Vukas and his team have seen the challenges and rewards firsthand with rural CAHs. A recent project they were involved in was the expansion of the Rooks County Health Center in Plainville, Kansas. The $9.5 million project began in 2014 and completed Phase 1 of 2 early 2017. Phase 1 opened a new MRI/Nuclear Medicine addition, and Phase 2 will provide a new Rehabilitation Center where the community can receive state-of-the-art care.

Vukas says, “The hospital was able to raise over $1.5 million from individuals and foundations like the Dane G. Hansen Foundation, but limited availability of grant funds and large donor bases in rural areas required alternative fundraising strategies.” Rooks County had been in the process of arranging financing and planning the project for the last four years.

Once the scheduling part of the project and all the pieces of the puzzle were in place, the rest of the total needed was fulfilled through New Markets Tax Credits (NMTCs), USDA loans and federal grants. Not only were more jobs created with the new CAH, but the people now also have access to the care they need. Access to sound healthcare through CAHs is again crucial to the success of rural towns as it provides relief and peace of mind for their residents and their well-being.

While securing the necessary funds for a complex project such as the Rooks County CAH is often a difficult process, perhaps an even bigger issue with these project types is the lack of education. It’s true, according to Vukas, many rural areas like Plainville do not have the proper knowledge of the different types of government funding available, let alone how to tackle the difficult task of applying for them.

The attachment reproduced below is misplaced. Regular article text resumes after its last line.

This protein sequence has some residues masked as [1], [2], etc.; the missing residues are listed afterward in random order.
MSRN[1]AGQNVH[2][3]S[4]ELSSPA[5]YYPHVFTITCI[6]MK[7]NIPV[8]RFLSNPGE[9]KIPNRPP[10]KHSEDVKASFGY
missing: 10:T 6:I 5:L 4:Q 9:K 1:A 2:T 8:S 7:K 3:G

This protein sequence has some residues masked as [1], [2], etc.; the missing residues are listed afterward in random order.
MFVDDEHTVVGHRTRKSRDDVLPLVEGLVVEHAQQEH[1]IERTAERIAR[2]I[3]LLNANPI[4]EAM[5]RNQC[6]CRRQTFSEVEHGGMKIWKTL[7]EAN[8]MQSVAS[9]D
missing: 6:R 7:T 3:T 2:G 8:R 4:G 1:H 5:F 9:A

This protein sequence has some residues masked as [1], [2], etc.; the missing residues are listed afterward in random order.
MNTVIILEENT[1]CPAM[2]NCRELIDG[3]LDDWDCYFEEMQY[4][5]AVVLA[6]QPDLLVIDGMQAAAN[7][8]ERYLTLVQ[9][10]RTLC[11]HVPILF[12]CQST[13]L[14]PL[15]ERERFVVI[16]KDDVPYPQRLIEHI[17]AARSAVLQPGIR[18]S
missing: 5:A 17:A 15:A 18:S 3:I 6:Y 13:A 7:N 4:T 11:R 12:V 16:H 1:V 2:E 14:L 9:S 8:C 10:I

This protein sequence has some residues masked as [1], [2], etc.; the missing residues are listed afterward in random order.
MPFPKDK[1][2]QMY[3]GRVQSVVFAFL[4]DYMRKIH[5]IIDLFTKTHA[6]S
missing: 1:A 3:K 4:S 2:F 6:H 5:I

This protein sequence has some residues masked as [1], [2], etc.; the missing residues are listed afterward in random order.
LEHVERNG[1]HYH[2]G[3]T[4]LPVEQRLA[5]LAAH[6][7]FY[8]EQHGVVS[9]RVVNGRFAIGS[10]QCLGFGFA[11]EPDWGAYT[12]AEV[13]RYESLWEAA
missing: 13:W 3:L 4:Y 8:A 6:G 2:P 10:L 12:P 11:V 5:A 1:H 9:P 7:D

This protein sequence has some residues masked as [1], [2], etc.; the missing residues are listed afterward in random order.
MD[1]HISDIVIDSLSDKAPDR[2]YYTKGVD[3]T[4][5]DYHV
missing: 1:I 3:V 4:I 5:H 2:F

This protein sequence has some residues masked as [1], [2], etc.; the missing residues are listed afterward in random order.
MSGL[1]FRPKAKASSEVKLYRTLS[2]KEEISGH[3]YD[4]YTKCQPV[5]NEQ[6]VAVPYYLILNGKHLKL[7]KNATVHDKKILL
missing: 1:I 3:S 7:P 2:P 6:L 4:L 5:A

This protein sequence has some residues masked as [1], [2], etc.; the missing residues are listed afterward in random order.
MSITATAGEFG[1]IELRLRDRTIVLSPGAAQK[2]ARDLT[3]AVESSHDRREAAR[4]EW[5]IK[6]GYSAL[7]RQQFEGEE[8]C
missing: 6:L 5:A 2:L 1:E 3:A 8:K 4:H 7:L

This is especially so with NMTCs. Vukas says, “The State of Kansas ranks almost dead last in NMTC use, and there aren’t many NMTC Advisors working in the rural landscape.” He goes on to say, “CAH administrators are savvy in fundraising and bond financing, but structuring the NMTC transaction with other financing like USDA Community Facilities can take creativity.”

 

This is why education is a top priority for firms like Sunflower Development Group. Education is vital in helping rural communities become more familiar with these types of resources in order to complete pending projects. Vukas himself has completed dozens of presentations on the topic in many rural areas all over Kansas, Oklahoma, Texas and Missouri. In his experience, clients need some convincing with multiple, detailed presentations to even consider NMTCs. One CEO even jokingly told Vukas, that “the NMTC structure felt like they were laundering money.” That’s how complex the structure can often be.

 

But once understood, sources like NMTC can be crucial in closing financing gaps for different projects in general, and especially CAHs. Without them, many rural communities would have to travel up to 100 miles to receive the most basic medical services. Although there are many challenges and risks when it comes to CAHs, not having them for our country’s people can be even riskier.